Logical Atheism: Neither Materialism nor Spiritualism

Logical Atheism: Neither Materialism nor Spiritualism

I’ve been an atheist for over 50 years. It took one lecture to convince me. I don’t just disbelieve in the existence of the supernatural. I believe in the nonexistence of the supernatural. The natural universe is it. How do I know? (That’s always the appropriate question but with the caveat below). The wrong answer to that question is that we have no or too little evidence. (The “new atheists” seem to like that answer.) But that gives theism credit it does not deserve.

Before you ask for evidence, you need to know what an assertion means. Otherwise, you cannot know if something qualifies as evidence or not. If I say, “Crooly blurps,” the right question is not “How do you know?” but “What are you talking about?” I submit that the same applies to the assertion “God exists.” God is always defined incoherently (it can’t be all-knowing and all-powerful, etc.), and since God is said to be literally out of this world, I don’t know what the word exists means in the supposed sentence. It asserts nonsense.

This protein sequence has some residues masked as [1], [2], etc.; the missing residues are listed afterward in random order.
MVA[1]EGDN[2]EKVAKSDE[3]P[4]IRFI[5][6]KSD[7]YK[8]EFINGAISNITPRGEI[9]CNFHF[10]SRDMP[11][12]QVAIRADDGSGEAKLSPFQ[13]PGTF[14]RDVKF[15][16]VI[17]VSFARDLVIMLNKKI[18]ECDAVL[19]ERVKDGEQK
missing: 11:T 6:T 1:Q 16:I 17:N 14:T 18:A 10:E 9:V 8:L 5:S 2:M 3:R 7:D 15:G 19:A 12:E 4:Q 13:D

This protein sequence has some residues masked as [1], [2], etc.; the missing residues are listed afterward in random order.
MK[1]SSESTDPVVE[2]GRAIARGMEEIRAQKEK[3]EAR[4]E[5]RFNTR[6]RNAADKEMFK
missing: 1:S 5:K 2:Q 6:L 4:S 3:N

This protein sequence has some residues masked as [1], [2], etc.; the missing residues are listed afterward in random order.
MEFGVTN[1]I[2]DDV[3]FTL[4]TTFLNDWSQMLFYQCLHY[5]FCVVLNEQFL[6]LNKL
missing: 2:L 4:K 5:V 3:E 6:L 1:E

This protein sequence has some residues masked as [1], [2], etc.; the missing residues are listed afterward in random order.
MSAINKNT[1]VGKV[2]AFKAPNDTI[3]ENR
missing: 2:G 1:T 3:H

In other words, I know God doesn’t exist because even to try to speak about the supernatural, you have to use concepts, such as existence, that human beings have derived entirely from their experience with the natural universe. Concepts are contextual. To rip a concept out of its context and use it in an entirely different way is what Ayn Rand called “the fallacy of the stolen concept.” One has no epistemological “right” to apply the concept existence to anything other than the natural world because that’s where it came from. A tip-off that this is true is that if you press a theist on God’s “existence,” he will eventually tell you that it is a form of existence unlike anything you know, could know, or will know. (For more on this and much more, I highly recommend George H. Smith’s Atheism: The Case Against God.)

With that out of the way, I want to offer younger atheists some advice. Do not think that atheism commits you to materialism. The rejection of spiritualism—what Gilbert Ryle mocked as “the ghost in the machine”—in no way commits you to physical reductionism. By materialism I mean the view that our mental lives and actions can be exhaustively explained by—reduced to—electrochemical processes in the brain and central nervous system. It’s the position that conceives people essentially as robots; their consciousness and self-consciousness, their freedom of the will, their power to reason, and their ability to deliberate and choose are mere illusions.